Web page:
The number of commercial property foreclosures in Hennepin County dropped by nearly half in the first quarter in what one local professional called a possible lull before the storm.

A total of 24 properties went back to the bank in the first quarter -- including Brookdale Center -- down from 46 in the first quarter last year, according to numbers out Monday from the Hennepin County Taxpayer Services Department. Driving the drop was a falloff in the number of Minneapolis apartment buildings that went into foreclosure -- only eight this year compared with 25 last year. By comparison, the number of foreclosed office-industrial-retail properties in Minneapolis stayed flat: Six.

Excluding apartment buildings, there were 13 commercial property foreclosures in the county during the first three months of the year, down from 19 in 2009.

But the numbers remain elevated. "It's one more indication of stress on the whole system," said Ken Howe, a manager in the Hennepin County Taxpayer Services Department.

The single largest foreclosure, judging by estimated market value of the property, was one of the buildings in Edina's Pentagon Park, a stalled office park redevelopment. The four-story building, at 7600 Parklawn Av., had an estimated market value of $3.85 million, according to the county.

The second-largest was a 1920s apartment building at 220 E. 19th St. in Minneapolis valued at $2.8 million owned by a Minneapolis entity called Arts Avenue Properties Inc.

Brookdale Center, which went back to lenders in February, had a market value of about $1.8 million.

No one knows exactly what caused the foreclosure decline or whether it will continue. At least two real estate professionals speculated that inexperienced owners who purchased small apartment complexes at high prices with aggressive loans during the boom were flushed out of the market last year, unable to get refinanced after values plunged. Generally speaking, the apartment sector has fared relatively well through the commercial real estate bust.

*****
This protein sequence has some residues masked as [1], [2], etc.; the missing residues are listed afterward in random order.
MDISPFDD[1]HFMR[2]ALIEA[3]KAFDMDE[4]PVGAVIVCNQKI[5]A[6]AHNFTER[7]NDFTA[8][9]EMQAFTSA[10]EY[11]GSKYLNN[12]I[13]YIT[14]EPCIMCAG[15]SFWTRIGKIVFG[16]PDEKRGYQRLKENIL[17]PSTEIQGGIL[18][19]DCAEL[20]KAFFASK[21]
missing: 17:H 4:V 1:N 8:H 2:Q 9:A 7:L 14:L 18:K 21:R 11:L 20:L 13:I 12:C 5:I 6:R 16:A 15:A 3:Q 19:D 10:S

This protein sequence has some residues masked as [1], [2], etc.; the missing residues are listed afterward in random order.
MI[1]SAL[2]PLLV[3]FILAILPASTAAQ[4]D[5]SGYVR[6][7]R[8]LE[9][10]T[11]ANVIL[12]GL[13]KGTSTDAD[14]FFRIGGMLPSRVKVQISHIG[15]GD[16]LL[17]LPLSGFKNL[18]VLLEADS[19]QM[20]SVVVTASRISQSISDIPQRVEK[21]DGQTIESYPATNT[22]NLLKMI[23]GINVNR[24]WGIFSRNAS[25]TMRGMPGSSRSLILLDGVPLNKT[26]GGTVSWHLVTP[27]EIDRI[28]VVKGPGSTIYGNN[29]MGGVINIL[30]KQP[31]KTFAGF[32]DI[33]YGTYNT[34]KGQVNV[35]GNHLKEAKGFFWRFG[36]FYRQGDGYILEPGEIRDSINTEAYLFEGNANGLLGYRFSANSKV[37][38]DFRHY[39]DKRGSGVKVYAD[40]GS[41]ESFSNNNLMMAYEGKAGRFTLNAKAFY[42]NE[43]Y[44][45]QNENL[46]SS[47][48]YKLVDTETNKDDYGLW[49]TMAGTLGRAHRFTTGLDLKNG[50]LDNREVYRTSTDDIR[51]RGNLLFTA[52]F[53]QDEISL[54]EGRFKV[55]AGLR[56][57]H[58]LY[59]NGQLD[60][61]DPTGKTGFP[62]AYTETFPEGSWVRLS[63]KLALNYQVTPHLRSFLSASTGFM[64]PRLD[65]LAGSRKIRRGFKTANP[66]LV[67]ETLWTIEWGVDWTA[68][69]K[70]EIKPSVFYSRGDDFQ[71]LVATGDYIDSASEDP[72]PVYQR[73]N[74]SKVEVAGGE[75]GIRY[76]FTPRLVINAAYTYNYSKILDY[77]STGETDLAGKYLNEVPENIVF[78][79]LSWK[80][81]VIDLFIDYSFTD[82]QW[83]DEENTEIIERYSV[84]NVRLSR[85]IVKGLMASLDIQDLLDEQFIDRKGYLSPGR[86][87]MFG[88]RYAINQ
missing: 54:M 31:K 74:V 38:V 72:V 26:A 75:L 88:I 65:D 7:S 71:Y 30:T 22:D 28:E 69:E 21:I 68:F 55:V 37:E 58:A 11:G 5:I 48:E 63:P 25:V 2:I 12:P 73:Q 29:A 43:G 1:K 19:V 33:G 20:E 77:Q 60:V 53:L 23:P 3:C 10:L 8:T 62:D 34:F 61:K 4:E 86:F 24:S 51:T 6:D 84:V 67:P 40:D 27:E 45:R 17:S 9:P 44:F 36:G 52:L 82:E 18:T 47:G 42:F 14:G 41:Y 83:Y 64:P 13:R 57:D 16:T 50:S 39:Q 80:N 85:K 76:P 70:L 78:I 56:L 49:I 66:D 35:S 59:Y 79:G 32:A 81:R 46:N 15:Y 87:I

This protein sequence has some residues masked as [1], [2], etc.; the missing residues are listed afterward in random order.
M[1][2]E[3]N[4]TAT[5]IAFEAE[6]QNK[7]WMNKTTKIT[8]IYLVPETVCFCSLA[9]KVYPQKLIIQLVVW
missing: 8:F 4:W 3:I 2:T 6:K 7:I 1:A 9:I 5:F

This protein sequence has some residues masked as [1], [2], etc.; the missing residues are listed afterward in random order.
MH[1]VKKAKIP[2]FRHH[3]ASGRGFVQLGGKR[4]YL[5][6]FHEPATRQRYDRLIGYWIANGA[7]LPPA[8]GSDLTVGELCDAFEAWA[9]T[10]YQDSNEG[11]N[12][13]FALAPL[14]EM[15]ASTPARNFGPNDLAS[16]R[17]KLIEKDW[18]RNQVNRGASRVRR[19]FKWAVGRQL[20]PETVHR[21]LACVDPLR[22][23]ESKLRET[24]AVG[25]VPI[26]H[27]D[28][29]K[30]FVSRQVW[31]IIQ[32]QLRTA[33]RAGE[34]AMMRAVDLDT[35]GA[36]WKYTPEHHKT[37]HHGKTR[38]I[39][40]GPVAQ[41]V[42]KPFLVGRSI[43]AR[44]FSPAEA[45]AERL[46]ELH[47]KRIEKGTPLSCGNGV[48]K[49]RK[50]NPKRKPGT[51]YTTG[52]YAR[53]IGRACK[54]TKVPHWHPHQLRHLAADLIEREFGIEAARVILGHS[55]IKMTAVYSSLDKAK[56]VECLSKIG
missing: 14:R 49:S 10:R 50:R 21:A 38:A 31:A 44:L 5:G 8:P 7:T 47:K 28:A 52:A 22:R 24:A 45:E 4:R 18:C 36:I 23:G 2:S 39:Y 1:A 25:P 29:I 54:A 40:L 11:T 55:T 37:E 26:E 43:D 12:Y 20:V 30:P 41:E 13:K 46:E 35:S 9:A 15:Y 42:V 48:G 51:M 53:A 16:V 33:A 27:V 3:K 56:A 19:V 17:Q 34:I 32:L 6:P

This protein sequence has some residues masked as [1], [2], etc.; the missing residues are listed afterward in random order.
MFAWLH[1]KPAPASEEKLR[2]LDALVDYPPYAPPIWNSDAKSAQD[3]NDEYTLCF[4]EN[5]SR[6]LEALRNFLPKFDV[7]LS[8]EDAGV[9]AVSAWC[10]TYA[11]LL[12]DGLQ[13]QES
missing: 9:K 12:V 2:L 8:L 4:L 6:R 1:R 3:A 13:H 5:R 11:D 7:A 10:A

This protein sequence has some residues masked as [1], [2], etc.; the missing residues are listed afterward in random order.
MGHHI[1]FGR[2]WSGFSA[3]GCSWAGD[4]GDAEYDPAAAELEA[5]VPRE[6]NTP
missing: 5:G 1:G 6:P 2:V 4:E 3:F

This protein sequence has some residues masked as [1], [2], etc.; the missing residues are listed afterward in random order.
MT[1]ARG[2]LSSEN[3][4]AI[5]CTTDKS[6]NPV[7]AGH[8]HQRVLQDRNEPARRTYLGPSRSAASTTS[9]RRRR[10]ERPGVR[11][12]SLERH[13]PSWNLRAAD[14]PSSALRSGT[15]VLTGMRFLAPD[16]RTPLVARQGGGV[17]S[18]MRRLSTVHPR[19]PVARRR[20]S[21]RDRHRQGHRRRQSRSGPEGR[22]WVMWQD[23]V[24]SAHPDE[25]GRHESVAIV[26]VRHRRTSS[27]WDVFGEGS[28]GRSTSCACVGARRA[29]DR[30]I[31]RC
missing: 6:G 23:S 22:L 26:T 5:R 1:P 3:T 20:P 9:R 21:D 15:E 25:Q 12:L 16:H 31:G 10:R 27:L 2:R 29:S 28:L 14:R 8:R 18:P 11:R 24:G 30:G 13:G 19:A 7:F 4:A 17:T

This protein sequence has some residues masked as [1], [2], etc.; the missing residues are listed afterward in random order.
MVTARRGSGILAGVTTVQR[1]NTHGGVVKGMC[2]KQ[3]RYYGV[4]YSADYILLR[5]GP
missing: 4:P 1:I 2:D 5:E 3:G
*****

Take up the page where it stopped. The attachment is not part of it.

"We've seen operations stabilize," said Ted Abramson, an associate in the multi-housing group at CB Richard Ellis. "We've seen vacancies go down and rents stay flat."

Abramson also said he thinks lenders are getting more creative with apartment loans as they come due, "trying to work on loans with people they believe to be good operators."

Jeffrey Larson, president of Eagan-based JBL Cos., which handles distressed real estate and receiverships, said the drop jibes with what he describes as a lull in activity this year. But he's not reading much into the drop because so many landlords are facing loans coming due in the next few years. The next phase, he said, starts as the five-year loans community banks made near the peak of the market for commercial-industrial buildings come due.

"There's a little blip going on right now," Larson said.

Others agree.

"You wait and see what happens this year," said Jim Bifaro, a mortgage broker at Minneapolis-based JMB Realty Services Inc. specializing in commercial and apartment lending. The apartment market is basically OK, he said. It's everything else that's a concern.

Bifaro said he recently reviewed a portfolio of 17 Class A office properties in the Twin Cities' first-ring suburbs. Every one of the buildings was underwater, he said, meaning that the owner owed more on the property that it was worth.

Said Bifaro, "Everybody is struggling."

Jennifer Bjorhus • 612-673-4683